See my previous post. Here is what I discovered after some research:
Richard Barnes is an American photographer who divides his time between commissioned photography and personal projects. While his commissioned work often looks at the way we inhabit and represent the built environment, many of his personal projects, most notably a series of photographs called "Animal Logic," look critically at both the natural world and the ways in which we attempt to institutionalize and classify nature within the museum.
The journalist, Rosecrans Baldwin, interviewed him when his book by the same name, Animal Logic, was published and asked him the following question:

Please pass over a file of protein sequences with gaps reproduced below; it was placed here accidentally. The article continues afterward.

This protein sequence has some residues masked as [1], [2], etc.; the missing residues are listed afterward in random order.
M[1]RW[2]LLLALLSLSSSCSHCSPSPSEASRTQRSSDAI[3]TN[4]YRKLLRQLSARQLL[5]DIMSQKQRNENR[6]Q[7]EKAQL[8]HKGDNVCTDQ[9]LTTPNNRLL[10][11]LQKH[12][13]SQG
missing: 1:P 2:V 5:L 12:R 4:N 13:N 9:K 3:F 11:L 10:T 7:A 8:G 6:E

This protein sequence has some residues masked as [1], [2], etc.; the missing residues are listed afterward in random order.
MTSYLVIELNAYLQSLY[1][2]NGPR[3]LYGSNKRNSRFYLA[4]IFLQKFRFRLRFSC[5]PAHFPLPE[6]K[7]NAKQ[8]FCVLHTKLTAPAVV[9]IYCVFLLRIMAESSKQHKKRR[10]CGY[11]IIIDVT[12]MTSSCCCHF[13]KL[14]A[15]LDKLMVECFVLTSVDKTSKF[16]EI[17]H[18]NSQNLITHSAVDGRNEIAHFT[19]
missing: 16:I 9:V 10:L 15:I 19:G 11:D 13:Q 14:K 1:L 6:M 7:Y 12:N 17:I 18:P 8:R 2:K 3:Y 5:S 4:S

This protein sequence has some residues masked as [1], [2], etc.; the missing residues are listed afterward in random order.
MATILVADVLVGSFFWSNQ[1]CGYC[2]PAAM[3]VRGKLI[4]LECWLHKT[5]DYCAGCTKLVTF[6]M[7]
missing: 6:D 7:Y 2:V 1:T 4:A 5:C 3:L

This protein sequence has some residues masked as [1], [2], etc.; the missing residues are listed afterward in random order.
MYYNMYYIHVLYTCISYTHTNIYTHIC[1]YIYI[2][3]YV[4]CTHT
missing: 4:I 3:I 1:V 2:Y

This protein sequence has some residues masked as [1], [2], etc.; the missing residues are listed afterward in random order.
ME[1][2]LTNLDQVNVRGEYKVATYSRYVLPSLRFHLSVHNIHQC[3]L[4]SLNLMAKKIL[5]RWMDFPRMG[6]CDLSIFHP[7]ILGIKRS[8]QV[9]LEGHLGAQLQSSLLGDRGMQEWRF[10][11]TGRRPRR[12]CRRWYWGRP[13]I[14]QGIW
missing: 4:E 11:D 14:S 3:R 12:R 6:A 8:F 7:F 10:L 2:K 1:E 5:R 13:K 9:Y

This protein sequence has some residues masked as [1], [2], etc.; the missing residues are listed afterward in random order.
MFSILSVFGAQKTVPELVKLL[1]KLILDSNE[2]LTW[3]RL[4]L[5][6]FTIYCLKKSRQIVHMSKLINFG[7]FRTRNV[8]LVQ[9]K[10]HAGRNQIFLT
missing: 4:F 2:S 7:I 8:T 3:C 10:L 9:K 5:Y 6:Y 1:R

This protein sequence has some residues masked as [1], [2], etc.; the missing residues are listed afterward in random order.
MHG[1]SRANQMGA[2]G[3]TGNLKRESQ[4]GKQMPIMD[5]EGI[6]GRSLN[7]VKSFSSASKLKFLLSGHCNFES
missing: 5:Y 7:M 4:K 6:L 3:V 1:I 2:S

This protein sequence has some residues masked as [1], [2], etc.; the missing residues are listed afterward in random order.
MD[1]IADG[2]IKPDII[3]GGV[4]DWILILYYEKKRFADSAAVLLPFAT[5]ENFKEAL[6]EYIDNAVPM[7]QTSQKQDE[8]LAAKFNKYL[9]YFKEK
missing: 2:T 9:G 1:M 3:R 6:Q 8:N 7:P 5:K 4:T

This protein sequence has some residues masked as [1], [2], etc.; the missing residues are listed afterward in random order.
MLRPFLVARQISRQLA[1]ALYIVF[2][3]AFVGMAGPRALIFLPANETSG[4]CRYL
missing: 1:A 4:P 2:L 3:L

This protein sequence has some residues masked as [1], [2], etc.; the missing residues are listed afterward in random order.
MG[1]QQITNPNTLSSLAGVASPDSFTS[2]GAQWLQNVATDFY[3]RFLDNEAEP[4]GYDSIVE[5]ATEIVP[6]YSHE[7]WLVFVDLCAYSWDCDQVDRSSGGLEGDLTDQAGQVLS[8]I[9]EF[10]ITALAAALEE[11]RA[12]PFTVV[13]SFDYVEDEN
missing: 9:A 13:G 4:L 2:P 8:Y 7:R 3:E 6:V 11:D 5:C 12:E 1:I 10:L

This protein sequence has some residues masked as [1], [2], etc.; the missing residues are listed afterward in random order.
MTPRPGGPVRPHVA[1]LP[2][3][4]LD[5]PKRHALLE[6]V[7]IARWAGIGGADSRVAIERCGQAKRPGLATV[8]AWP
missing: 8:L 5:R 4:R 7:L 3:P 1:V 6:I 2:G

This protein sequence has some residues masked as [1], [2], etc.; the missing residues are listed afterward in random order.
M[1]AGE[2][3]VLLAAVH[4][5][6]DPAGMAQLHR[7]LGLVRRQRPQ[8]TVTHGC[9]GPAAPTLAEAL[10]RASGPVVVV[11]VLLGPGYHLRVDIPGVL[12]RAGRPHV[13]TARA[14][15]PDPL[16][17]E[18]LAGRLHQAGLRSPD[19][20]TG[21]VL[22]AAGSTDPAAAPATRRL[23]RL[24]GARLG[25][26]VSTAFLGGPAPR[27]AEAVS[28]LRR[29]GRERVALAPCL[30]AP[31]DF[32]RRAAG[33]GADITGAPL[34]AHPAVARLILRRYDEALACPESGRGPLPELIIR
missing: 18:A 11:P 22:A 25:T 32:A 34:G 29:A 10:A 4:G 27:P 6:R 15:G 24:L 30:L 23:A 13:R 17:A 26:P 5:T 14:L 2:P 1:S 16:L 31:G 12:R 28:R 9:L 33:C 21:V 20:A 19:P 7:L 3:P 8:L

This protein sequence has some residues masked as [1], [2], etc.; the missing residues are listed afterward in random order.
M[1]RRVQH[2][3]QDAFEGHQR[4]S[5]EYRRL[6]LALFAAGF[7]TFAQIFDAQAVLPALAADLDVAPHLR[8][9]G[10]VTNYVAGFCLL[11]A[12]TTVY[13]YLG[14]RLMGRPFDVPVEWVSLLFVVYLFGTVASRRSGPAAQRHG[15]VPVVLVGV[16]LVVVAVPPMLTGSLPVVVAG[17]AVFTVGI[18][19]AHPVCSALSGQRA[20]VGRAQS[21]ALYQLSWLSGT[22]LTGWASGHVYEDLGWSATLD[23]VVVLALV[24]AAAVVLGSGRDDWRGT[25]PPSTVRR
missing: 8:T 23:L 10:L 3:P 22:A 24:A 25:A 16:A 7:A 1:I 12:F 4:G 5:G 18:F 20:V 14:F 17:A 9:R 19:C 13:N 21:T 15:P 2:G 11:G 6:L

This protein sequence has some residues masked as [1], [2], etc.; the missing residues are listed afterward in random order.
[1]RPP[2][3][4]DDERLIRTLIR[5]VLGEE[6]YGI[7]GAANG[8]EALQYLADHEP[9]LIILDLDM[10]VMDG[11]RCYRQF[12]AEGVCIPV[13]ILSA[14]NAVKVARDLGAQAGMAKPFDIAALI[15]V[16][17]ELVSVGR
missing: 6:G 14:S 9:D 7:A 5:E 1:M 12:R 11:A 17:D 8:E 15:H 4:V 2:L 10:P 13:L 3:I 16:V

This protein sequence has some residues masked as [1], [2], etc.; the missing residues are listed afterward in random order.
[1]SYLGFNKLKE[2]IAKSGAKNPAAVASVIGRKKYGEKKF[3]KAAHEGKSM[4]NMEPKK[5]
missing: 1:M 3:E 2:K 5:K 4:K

“What drew you to natural history museums as a subject?”
Richard Barnes answered: “I have been interested in museums and especially natural history museums for a long time. The photographs from Animal Logic have their genesis in my time working as the excavation photographer for the University of Pennsylvania/Yale University excavations at Abydos, Egypt. After a couple of field seasons in Egypt, I became interested in where the artefacts we were extracting from the ground were ultimately interred. I began photographing in the Egyptian Museum in Cairo, concentrating on a small section of the museum dedicated to animal mummies. This led me to working specifically with collections in natural history museums, the first of which was the California Academy of Science in San Francisco, followed by many more museums throughout the world. I often seek out museums under renovation where the collection is often either being put into deep storage or is in a state of transition.”